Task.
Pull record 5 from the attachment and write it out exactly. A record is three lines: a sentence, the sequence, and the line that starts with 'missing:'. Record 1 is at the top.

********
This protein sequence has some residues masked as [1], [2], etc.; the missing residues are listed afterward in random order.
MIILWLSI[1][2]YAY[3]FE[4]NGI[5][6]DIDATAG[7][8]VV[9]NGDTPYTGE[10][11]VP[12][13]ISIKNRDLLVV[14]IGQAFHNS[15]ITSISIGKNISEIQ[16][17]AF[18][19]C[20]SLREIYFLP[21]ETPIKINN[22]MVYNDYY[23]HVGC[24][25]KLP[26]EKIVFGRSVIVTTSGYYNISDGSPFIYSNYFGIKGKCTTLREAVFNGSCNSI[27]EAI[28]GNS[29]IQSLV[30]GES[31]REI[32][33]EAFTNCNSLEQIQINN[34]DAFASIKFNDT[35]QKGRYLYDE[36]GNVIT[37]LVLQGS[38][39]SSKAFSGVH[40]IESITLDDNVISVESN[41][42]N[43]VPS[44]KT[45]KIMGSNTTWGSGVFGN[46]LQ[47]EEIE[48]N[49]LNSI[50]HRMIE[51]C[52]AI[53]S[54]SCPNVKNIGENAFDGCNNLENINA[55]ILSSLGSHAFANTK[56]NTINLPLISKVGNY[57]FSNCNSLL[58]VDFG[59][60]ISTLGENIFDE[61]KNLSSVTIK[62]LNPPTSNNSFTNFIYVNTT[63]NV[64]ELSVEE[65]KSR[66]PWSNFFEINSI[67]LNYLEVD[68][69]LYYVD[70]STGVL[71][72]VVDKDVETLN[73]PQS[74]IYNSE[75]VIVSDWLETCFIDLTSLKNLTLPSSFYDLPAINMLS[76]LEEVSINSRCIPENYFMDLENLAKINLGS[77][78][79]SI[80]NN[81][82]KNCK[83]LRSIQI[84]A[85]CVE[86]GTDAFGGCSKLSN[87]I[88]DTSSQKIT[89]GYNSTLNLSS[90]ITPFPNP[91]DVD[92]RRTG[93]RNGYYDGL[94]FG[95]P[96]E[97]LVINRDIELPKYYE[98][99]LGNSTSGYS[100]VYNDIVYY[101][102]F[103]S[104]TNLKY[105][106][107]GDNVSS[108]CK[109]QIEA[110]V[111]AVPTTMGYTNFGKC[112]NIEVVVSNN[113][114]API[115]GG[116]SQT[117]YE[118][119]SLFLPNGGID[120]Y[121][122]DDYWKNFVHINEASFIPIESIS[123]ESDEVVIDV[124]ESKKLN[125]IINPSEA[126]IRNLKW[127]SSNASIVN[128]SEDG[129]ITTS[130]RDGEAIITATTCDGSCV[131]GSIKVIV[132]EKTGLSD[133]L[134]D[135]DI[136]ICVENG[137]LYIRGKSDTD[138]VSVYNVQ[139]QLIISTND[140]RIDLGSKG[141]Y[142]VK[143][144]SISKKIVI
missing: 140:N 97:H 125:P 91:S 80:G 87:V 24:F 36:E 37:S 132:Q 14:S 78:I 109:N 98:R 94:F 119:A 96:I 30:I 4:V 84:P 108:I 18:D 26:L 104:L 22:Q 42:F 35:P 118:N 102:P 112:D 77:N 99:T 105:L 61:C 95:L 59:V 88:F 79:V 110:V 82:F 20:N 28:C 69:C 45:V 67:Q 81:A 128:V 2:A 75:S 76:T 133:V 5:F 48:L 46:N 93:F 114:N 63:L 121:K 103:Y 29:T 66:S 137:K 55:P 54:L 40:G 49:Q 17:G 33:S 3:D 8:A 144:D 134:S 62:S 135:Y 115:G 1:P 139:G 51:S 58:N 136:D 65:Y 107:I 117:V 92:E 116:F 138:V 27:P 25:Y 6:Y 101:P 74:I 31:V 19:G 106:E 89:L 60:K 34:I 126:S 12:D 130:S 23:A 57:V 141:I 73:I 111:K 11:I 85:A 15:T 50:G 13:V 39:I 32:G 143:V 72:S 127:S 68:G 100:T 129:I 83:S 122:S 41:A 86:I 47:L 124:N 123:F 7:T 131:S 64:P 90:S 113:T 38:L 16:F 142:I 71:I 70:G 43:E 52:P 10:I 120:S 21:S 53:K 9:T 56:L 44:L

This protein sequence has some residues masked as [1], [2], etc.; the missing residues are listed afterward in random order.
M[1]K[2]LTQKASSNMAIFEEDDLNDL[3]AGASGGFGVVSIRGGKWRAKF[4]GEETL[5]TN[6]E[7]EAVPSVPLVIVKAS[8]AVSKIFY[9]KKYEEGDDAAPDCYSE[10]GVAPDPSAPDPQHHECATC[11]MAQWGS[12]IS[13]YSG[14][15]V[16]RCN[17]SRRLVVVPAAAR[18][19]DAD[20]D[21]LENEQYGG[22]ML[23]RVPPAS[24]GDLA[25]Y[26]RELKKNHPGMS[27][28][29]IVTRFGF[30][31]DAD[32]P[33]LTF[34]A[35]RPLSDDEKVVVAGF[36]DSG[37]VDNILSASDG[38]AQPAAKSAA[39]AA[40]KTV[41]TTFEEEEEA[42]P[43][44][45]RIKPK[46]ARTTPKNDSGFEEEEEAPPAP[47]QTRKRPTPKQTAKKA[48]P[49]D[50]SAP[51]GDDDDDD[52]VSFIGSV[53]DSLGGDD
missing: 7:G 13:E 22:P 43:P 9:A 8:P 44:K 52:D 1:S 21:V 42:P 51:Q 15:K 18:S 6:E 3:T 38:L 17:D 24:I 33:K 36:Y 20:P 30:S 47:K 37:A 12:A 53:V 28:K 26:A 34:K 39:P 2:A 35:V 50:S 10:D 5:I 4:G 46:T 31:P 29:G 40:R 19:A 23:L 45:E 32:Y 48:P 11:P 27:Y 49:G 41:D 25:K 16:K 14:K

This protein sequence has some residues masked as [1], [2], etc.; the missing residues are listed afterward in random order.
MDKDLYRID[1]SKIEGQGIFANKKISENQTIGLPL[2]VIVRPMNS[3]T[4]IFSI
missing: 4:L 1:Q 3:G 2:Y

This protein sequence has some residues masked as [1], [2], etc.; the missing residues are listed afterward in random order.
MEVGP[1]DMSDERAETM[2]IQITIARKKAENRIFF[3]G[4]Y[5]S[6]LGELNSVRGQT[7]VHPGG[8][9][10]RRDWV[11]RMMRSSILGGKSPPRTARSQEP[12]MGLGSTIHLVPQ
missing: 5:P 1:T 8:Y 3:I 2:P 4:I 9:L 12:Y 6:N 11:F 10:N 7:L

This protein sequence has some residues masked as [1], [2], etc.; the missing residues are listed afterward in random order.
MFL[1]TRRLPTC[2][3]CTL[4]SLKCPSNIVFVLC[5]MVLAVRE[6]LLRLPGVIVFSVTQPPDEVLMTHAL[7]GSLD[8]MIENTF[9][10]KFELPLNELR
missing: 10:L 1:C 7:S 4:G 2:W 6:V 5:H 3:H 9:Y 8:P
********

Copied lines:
This protein sequence has some residues masked as [1], [2], etc.; the missing residues are listed afterward in random order.
MFL[1]TRRLPTC[2][3]CTL[4]SLKCPSNIVFVLC[5]MVLAVRE[6]LLRLPGVIVFSVTQPPDEVLMTHAL[7]GSLD[8]MIENTF[9][10]KFELPLNELR
missing: 10:L 1:C 7:S 4:G 2:W 6:V 5:H 3:H 9:Y 8:P